Film

Review: Original and Unpredictable, Happily Puts a Perfect Marriage, and the Two People in it, to the Test

To celebrate making his first feature, entertainment journalist-turned-filmmaker BenDavid Grabinski decided to write and direct a movie that defies categorization. Most will call Happily a dark comedy with splashes of romance and a pinch of low-grade horror, and all of those descriptions are true, but they don’t quite cover this joyfully oddball work about friends who aren’t your friends and the price one young couple must pay for always being happy.

The couple in question are Tom (Joel McHale) and Janet (Kerry Bishé), whose friends deeply resent them for not only being happily married for more than 10 years but also lustful for each other every day (2.5 times per day, on average, we’re told). Their passion puts others off so much that the couple are disinvited to a couples’ trip with four other couples. While they contemplate their feelings on the matter, a mysterious stranger (Stephen Root) shows up with a suitcase containing two vials, which he says will correct a mistake in their genetic makeup that apparently makes it near impossible for them to fight or stop having sex. He calls this condition a mistake and the strange serum the “correction.” Not wanting to be freaks among all others in the world, they consider this (not that they’re given a choice), but when Tom briefly leaves the room, Janet clocks the stranger with a heavy object, killing him.

After burying him in the back yard, the couple are re-invited to the gathering (everyone apparently felt guilty about being so cruel), so they pack the car and head for the secluded, luxury rental home for the weekend. The other couples include best friends Val (Paul Scheer) and Karen (Natalie Zea); Donald (Jon Daly) and Patricia (Natalie Morales); Carla (Shannon Woodward) and Maude (Kirby Howell-Baptiste); and Richard (Breckin Meyer) with new partner Gretel (Charlyne Yi). And over the next couple of days, loyalties are questioned, motives are revealed, true feelings are put on display, and a confession circle is formed that is about as brutal as anything you’ll likely see this year.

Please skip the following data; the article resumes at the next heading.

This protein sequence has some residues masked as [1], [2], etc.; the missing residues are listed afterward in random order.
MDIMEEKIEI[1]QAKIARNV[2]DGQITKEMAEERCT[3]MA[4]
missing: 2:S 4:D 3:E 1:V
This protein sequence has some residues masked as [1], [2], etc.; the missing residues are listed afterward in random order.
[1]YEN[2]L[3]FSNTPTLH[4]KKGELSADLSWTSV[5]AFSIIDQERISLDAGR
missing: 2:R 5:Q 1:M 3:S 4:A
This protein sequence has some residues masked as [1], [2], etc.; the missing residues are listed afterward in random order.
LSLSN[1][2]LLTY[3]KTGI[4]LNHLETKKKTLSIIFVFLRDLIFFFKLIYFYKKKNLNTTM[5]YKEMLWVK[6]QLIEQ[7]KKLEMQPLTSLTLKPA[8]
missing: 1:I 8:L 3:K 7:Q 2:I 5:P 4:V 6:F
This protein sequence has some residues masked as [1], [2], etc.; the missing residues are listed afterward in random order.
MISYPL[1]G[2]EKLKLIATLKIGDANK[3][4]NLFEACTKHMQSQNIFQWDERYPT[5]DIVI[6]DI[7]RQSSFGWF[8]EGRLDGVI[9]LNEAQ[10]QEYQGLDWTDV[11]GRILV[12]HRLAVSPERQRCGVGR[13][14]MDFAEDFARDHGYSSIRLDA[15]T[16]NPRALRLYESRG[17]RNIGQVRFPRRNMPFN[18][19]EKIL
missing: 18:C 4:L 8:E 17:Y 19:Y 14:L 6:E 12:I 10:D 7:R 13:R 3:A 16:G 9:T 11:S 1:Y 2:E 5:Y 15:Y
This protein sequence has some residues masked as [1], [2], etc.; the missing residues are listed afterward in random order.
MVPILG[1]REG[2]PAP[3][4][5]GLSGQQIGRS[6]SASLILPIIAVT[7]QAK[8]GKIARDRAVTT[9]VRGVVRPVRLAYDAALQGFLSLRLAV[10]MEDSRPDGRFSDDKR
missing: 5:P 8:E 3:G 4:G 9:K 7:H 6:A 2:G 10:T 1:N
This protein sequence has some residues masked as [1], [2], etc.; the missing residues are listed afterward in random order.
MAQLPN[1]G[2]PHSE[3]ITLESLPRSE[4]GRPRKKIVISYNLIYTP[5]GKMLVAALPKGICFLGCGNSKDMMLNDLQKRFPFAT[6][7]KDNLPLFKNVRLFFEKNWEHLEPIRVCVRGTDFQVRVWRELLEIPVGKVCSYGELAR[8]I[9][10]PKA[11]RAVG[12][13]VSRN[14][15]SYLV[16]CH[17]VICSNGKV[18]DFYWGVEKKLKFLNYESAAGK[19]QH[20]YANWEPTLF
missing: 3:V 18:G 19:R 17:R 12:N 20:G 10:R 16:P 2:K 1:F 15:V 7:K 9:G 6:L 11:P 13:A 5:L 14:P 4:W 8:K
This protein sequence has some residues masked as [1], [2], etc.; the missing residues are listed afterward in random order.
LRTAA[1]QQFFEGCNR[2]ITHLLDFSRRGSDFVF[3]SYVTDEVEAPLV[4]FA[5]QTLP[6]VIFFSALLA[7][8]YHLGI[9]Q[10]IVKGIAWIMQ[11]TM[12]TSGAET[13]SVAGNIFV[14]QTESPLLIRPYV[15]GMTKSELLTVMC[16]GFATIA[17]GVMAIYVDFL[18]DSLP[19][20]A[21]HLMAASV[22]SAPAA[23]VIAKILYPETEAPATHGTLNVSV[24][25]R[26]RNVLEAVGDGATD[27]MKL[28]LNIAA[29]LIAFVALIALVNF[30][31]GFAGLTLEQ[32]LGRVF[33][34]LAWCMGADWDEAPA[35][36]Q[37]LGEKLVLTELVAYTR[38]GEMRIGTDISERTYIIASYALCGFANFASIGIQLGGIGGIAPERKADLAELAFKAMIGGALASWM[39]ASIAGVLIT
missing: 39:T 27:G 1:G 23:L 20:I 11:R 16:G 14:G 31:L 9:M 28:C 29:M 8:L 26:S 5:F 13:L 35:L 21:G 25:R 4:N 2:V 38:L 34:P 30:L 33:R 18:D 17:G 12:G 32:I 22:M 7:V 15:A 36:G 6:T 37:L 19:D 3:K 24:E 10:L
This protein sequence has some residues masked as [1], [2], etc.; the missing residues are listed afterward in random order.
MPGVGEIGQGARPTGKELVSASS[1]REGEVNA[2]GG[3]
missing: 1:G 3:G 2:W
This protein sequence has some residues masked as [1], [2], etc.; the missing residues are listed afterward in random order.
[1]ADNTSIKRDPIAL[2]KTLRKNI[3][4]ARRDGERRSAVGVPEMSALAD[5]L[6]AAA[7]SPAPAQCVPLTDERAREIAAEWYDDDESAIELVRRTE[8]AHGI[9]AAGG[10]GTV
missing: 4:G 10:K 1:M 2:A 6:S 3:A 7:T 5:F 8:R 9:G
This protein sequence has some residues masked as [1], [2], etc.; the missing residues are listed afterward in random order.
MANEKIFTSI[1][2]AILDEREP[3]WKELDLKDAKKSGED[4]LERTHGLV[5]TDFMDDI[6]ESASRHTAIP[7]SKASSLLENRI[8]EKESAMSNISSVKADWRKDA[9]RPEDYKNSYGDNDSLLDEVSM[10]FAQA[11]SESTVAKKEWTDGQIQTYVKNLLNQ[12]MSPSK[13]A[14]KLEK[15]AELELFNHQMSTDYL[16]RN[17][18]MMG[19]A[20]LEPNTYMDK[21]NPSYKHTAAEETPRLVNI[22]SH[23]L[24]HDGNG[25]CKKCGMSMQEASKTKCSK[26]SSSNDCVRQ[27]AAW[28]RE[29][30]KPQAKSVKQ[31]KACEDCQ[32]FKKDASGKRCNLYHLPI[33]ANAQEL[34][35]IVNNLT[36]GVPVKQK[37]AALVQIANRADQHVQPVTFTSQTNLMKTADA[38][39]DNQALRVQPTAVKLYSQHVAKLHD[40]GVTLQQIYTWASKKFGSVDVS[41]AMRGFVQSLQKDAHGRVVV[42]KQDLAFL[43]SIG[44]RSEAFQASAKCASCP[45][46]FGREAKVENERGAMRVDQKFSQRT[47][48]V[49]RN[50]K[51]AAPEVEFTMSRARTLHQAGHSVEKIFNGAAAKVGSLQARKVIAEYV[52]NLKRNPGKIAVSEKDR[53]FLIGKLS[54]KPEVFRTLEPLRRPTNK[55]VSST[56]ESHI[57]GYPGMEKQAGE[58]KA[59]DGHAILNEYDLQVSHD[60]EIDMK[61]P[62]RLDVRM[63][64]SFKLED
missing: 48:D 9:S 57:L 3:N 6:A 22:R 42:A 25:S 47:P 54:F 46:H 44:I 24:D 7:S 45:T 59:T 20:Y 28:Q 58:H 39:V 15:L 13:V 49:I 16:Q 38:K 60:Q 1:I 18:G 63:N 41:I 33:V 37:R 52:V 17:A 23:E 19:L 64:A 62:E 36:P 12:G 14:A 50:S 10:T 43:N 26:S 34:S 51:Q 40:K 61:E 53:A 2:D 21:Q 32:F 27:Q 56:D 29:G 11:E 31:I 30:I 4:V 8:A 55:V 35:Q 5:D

Filmmaker Grabinski allows his actors to inhabit these characters, even if it means playing against type. I was especially impressed with McHale’s mostly non-comedic take on Tom and his emotional conundrum of being too good a guy for most people, being willing to consider changing himself if it means being more liked. Everyone in the house goes through similar existential crises, as if something in the rarified air is forcing them to look honestly at their lives and be their own harshest judge. Bishé is also quite strong here as a person so afraid of change that she commits murder to preserve her own life, but then, she’s the first one to spot Root’s character outside of the carefully dug grave she and Tom placed him in a day earlier.

Many questions about this scenario are left unanswered (which I’m more than fine with), while certain conflicts resolve themselves perhaps a bit too tidily, but Happily has such a great vibe of unpredictability and originality that it’s difficult to do much more than kick back and wonder what marvelous, twisted thing will happen next. Once you’ve made your way through any Oscar nominees you haven’t seen yet, give this one a spin.

The film is now playing in select theaters and via VOD. Follow CDC, health department and venue guidelines if attending indoor screenings.

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